The Joneses
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Theatrical Release Date: 04/16/2010
Director: Derrick Borte
Cast: David Duchovny, Demi Moore, Amber Heard, Ben Hollingsworth, Gary Cole, Glenne Headly, Lauren Hutton, Christine Evangelista

How well do you know your neighbors? Is there a new family down the street that seem like they were lifted straight out of some trendy catalog, sporting the latest threads, driving the newest cars and living life like it was a Ricky Martin song? Well if so, they just might be secretly trying to influence what purchases you and your friends make as part of some elaborate stealth marketing scheme.

At least, that’s the idea behind writer/director Derrick Borte’s new film, “The Joneses”. In it, David Duchovny, Demi Moore, Amber Heard and Ben Hollingsworth play a ‘family’ whose job consists of becoming the trend setters in a posh neighborhood and getting people to spend all their hard earned money (and extended credit) on whatever their corporate bosses want to push this season.

It’s an intriguing premise, allowing for the examination not only of consumer behavior but also the psyche of people who live a lie in order to make money and keep their actual identities a secret from even themselves.

Duchovny and Moore share a surprisingly good chemistry and both they and their “kids” gave excellent performances. Each member of the family gets some actual character development (though the adults get the much larger share of that) and it was fascinating to watch them all struggle to keep the professional and personal from mixing.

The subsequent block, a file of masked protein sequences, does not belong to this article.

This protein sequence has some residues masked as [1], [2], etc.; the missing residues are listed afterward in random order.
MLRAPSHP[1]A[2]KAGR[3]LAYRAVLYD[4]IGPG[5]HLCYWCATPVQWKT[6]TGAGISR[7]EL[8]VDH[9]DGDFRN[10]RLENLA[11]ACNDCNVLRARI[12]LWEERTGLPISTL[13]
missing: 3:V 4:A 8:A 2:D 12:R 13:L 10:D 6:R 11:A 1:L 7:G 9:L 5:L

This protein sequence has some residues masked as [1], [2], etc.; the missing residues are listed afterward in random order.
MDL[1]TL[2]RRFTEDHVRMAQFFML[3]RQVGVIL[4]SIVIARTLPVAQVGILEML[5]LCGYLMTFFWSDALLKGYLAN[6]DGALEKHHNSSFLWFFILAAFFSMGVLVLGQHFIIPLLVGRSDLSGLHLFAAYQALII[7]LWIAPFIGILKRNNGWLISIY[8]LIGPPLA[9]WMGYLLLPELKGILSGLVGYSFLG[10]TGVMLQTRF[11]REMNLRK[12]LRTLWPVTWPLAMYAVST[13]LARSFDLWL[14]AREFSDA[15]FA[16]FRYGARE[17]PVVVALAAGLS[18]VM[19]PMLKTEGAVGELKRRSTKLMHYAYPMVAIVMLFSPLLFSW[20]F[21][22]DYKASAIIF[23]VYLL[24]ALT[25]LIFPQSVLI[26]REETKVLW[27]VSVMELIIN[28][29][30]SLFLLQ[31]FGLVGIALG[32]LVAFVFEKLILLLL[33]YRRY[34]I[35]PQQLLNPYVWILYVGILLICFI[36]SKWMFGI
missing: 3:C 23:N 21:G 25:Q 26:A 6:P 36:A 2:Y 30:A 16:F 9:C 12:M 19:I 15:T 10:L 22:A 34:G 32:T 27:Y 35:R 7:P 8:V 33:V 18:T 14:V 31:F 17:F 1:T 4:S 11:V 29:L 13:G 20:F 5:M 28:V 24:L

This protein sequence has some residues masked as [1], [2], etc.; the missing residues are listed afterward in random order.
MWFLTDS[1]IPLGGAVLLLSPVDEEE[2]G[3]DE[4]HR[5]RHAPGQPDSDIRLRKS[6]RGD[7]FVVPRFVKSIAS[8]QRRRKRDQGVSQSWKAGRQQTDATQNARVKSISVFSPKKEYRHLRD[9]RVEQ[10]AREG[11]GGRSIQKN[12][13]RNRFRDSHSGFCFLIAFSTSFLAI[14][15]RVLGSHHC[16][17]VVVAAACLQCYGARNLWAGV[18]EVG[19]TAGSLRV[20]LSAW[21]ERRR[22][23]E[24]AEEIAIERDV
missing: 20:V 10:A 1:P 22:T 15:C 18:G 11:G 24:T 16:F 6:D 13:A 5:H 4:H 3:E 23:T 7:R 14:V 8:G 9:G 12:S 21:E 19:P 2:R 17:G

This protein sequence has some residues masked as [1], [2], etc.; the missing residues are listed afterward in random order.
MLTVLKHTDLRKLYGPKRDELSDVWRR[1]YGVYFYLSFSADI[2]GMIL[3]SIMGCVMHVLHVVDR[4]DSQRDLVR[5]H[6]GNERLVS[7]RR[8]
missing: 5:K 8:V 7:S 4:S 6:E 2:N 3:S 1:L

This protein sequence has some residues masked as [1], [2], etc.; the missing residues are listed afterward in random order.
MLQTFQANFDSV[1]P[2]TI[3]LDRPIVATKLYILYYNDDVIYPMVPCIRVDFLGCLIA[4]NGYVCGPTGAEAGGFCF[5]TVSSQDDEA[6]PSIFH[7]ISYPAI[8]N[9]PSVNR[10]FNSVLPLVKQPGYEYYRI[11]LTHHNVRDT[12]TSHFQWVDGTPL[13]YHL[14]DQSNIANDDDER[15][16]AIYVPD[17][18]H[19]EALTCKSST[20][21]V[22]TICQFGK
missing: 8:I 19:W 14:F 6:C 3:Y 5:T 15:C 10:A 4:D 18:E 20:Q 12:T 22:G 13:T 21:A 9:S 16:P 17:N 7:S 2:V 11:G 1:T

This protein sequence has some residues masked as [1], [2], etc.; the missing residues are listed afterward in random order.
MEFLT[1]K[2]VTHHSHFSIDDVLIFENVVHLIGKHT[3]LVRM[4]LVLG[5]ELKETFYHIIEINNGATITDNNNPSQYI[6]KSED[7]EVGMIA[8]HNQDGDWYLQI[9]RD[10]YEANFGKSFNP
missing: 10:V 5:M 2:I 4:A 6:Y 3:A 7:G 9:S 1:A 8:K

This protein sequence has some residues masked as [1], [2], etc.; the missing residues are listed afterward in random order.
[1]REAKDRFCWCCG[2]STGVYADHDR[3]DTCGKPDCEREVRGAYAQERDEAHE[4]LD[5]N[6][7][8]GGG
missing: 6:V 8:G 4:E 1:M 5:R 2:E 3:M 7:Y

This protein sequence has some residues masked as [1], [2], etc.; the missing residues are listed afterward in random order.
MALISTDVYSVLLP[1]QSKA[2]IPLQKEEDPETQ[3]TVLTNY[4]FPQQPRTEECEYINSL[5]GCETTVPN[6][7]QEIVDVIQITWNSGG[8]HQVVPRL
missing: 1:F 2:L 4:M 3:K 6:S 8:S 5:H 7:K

Their involvement in the community has far reaching effects, most notably on their next door neighbors played smartly by Gary Cole and Glenn Headly. Like nearly everyone in the film, they are also presenting a false front to the world and as the film reaches its conclusion, the facade comes crashing down.

Speaking of the film’s ending, here’s where Borte might have wanted to step back and think things through. Whether it was a note from the producers or of his own volition, this film works quite effectively up until the last five to ten minutes. This isn’t a story of happy, shiny people who are on a path to finding enlightenment and bliss. Each character is broken in some way and while it’s appropriate to see them learn from their mistakes, making sure to dot the last few pages of the script with smiley faces seems disingenuous – especially in contrast to one of the consequences that results towards the final scenes.

One thing I definitely will say is that the luxury items presented in the film are done so beautifully … and the consumer in me wants some new toys now. It’s actually a bit confusing to watch a film about the accumulation of possessions and the ramifications of taking that too far, when American society is so wrapped up in that very culture. For that, I commend Borte quite a bit.

As such, I really wanted to like this film more and had it simply gone to black a few scenes before it did, “The Joneses” would have gotten a stronger recommendation, rather than an acceptable 3 out of 5. If you’re really interested in this, just wait a bit and catch it on whatever pay channel you subscribe to … your wallet will thank you.